How schools can host their own Web 2.0 video sharing community
A new project for a video hosting platform called Video.Show has been announced by some of our developer evangelists. The code doesn't cost anything, in fact it is offered as an open source project. It also appears to be ready for usage, not just a vision.
A blog post on the topic caught my eye because of the first bullet point regarding who should be interested:
Your company or school wants to distribute e-learning or educational content over the web for internal or external access;
This is an important type of opportunity because it gives a school the power to decide whether they want to use a public service (such as Soapbox) or host their own site in a protected and value-added manner using Video.Show. This is an opportunity to demonstrate how the school is safely delivering a rich learning experience to the students. The solution looks cool, which is a very big deal. If a school were to host their own video community it would need to satisfy the "cool" factor or it might face student rejection.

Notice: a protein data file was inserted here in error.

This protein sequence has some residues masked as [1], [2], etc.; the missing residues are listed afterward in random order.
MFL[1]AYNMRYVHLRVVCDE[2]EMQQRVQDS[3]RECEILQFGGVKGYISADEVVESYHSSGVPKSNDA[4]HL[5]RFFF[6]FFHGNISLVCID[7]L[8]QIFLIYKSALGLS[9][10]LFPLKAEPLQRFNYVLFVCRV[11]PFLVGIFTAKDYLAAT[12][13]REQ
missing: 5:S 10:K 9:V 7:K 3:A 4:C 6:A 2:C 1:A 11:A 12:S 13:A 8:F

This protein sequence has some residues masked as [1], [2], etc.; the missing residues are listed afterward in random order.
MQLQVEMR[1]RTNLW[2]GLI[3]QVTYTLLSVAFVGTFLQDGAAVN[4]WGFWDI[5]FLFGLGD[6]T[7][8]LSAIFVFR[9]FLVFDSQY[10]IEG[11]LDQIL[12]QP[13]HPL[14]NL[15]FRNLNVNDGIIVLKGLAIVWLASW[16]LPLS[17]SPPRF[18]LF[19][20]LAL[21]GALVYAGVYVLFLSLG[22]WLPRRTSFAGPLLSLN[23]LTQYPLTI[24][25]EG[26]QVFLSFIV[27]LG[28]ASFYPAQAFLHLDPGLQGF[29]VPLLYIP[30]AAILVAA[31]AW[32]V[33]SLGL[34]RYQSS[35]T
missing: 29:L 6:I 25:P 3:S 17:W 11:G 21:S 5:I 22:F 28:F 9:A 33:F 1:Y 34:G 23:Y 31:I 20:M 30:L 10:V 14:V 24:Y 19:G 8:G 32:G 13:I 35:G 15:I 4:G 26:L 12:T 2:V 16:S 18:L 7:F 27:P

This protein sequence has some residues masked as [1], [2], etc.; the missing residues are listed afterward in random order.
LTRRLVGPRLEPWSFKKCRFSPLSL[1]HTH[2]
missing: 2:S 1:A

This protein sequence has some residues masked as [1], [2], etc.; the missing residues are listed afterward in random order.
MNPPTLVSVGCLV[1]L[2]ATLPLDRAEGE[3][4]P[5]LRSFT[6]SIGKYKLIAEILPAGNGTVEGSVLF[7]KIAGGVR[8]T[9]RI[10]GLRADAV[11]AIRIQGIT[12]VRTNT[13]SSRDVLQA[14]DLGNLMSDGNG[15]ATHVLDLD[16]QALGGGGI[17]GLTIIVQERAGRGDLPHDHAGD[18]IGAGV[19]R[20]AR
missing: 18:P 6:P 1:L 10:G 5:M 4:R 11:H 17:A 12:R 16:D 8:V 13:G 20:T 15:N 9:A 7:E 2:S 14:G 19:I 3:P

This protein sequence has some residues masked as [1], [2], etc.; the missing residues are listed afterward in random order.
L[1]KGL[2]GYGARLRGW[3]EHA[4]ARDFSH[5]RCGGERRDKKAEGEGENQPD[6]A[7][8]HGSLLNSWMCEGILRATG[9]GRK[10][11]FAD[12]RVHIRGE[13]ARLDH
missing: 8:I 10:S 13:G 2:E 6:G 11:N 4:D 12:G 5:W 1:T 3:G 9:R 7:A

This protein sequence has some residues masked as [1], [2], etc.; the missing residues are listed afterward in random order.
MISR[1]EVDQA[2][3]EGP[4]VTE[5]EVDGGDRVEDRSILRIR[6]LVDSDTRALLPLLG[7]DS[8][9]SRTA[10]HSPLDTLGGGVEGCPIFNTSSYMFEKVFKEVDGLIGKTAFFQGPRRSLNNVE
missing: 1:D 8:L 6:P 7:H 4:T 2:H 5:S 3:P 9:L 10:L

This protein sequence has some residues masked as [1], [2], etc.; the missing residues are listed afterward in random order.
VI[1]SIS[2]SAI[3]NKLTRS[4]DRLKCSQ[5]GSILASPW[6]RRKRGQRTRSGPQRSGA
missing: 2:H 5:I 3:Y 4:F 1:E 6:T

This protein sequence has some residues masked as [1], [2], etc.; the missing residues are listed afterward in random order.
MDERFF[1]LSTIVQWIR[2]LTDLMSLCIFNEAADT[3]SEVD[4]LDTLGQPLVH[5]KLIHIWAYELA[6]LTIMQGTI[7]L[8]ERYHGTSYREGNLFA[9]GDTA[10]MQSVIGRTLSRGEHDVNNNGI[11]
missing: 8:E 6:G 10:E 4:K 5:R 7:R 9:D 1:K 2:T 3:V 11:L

Typically a solution like this makes sense after a technology proves itself in subset of courses and moves from the individual innovator to something the institution is interested in supporting. The Video.Show solution delivers an open source solution residing on a trusted and supportable platform.
From Tim's site, I found a reference to a very interesting implementation of the Video.Show solution - http://www.filmsforlearning.org/. The site includes a social community and online commenting system for student published video content. There appears to be a great online community supporting the site - http://community.filmsforlearning.org/.